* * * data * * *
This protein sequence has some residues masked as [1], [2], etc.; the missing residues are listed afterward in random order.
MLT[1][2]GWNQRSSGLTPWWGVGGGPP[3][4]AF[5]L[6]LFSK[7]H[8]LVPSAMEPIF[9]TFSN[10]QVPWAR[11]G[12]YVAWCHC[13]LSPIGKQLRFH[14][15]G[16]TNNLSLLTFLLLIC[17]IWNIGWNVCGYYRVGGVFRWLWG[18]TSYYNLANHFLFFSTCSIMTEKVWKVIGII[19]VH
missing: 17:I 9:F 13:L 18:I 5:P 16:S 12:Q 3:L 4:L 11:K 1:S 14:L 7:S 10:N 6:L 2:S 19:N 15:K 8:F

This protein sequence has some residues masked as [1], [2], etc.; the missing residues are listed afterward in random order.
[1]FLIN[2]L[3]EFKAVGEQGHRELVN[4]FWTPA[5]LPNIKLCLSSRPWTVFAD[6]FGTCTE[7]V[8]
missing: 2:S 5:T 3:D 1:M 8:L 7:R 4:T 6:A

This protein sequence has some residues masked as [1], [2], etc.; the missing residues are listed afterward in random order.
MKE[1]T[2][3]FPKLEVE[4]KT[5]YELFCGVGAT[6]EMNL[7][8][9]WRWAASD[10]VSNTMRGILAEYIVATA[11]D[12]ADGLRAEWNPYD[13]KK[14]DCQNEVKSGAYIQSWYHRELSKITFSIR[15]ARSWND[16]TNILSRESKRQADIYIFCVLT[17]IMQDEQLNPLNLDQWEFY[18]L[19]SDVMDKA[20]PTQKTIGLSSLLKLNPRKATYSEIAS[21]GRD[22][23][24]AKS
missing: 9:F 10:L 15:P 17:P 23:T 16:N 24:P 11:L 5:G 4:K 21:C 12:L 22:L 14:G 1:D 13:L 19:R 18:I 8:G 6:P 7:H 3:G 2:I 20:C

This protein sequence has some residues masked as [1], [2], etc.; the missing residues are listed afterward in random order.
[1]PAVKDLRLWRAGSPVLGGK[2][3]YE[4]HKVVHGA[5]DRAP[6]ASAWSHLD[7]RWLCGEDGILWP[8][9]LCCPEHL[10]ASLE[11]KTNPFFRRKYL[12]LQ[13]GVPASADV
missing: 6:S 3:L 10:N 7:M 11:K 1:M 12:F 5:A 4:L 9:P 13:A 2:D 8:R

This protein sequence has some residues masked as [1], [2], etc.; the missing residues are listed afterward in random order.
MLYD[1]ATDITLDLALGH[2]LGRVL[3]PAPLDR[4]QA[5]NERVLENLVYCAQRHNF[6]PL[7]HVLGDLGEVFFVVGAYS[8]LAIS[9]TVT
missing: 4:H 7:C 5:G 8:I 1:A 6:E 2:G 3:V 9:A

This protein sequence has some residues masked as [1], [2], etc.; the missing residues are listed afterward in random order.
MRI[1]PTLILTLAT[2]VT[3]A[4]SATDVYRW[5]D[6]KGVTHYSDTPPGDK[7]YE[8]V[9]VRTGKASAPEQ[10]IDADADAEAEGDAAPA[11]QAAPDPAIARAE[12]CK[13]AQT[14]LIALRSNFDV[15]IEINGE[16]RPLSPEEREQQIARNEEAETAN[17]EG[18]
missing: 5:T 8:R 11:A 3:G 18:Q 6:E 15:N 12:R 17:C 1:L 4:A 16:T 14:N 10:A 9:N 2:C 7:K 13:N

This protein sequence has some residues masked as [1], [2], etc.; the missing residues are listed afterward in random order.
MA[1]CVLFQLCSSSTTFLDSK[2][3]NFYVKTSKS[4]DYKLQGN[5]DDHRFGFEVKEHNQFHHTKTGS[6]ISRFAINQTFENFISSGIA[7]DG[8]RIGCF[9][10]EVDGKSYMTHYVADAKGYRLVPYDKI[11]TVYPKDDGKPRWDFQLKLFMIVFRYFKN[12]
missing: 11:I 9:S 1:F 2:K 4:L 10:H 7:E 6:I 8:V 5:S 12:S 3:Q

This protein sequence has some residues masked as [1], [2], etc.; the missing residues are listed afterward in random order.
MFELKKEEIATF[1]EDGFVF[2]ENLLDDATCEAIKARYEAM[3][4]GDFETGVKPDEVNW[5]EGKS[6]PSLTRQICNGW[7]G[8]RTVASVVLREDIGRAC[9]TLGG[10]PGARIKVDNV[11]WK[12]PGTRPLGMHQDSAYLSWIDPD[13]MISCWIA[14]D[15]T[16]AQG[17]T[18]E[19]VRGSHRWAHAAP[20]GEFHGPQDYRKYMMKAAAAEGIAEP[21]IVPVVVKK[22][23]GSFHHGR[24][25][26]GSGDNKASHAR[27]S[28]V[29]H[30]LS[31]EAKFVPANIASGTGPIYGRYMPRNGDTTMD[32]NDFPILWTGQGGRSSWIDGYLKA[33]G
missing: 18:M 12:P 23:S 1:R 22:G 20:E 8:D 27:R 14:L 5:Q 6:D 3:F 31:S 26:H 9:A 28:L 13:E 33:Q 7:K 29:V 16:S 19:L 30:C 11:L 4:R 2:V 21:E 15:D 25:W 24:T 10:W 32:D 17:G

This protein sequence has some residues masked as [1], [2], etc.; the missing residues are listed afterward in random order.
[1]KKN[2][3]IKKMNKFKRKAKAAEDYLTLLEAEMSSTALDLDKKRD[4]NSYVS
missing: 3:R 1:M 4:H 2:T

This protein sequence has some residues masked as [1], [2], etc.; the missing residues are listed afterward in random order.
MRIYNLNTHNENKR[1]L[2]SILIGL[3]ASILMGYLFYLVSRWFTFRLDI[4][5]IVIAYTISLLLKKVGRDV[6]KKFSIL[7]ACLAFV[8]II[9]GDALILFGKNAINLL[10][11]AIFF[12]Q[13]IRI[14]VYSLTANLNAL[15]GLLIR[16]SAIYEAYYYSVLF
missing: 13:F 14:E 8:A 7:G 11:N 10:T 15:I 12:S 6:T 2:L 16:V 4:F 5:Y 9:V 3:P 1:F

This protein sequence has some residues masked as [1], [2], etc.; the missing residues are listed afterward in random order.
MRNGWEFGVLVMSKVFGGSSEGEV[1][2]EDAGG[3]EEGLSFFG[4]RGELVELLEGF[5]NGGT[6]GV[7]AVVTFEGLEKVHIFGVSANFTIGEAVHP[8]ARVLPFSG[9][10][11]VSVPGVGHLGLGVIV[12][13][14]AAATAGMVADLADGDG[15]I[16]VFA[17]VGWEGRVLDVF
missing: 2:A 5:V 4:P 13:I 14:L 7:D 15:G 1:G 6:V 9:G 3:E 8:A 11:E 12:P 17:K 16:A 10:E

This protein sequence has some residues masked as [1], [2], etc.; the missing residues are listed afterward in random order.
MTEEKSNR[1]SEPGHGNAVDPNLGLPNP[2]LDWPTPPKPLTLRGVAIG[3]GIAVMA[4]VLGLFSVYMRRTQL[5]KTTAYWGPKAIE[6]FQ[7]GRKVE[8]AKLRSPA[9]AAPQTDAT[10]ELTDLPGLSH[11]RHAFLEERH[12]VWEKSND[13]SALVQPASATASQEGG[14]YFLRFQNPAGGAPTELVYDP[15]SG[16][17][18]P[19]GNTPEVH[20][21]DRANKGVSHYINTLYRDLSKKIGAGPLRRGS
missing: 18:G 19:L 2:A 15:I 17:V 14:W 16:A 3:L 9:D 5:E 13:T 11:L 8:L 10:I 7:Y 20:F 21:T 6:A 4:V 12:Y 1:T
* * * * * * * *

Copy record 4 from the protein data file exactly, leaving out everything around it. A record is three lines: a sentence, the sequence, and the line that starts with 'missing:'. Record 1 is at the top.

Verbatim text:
This protein sequence has some residues masked as [1], [2], etc.; the missing residues are listed afterward in random order.
[1]PAVKDLRLWRAGSPVLGGK[2][3]YE[4]HKVVHGA[5]DRAP[6]ASAWSHLD[7]RWLCGEDGILWP[8][9]LCCPEHL[10]ASLE[11]KTNPFFRRKYL[12]LQ[13]GVPASADV
missing: 6:S 3:L 10:N 7:M 11:K 1:M 12:F 5:A 4:L 9:P 13:A 2:D 8:R